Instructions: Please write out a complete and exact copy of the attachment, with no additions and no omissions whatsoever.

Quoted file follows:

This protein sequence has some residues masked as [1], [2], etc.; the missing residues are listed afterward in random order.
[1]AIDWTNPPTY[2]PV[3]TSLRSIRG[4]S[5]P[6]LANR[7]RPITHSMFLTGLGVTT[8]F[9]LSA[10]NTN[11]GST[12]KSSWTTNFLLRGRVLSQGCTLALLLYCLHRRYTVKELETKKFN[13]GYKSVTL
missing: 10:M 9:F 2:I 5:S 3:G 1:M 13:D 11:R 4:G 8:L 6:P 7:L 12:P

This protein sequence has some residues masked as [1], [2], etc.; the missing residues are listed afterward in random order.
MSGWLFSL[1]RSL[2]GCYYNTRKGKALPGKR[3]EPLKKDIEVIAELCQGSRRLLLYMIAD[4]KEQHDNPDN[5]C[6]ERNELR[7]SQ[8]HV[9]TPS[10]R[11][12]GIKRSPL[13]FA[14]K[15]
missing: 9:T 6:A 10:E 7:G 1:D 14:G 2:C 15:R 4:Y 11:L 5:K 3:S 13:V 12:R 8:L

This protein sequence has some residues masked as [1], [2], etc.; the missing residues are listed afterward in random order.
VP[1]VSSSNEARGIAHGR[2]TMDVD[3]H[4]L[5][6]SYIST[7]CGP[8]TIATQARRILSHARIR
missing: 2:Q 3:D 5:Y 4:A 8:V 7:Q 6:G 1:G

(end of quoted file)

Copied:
This protein sequence has some residues masked as [1], [2], etc.; the missing residues are listed afterward in random order.
[1]AIDWTNPPTY[2]PV[3]TSLRSIRG[4]S[5]P[6]LANR[7]RPITHSMFLTGLGVTT[8]F[9]LSA[10]NTN[11]GST[12]KSSWTTNFLLRGRVLSQGCTLALLLYCLHRRYTVKELETKKFN[13]GYKSVTL
missing: 10:M 9:F 2:I 5:S 3:G 1:M 13:D 11:R 4:G 8:L 6:P 7:L 12:P

This protein sequence has some residues masked as [1], [2], etc.; the missing residues are listed afterward in random order.
MSGWLFSL[1]RSL[2]GCYYNTRKGKALPGKR[3]EPLKKDIEVIAELCQGSRRLLLYMIAD[4]KEQHDNPDN[5]C[6]ERNELR[7]SQ[8]HV[9]TPS[10]R[11][12]GIKRSPL[13]FA[14]K[15]
missing: 9:T 6:A 10:E 7:G 1:D 14:G 2:C 15:R 4:Y 11:L 5:K 3:S 13:V 12:R 8:L

This protein sequence has some residues masked as [1], [2], etc.; the missing residues are listed afterward in random order.
VP[1]VSSSNEARGIAHGR[2]TMDVD[3]H[4]L[5][6]SYIST[7]CGP[8]TIATQARRILSHARIR
missing: 2:Q 3:D 5:Y 4:A 8:V 7:Q 6:G 1:G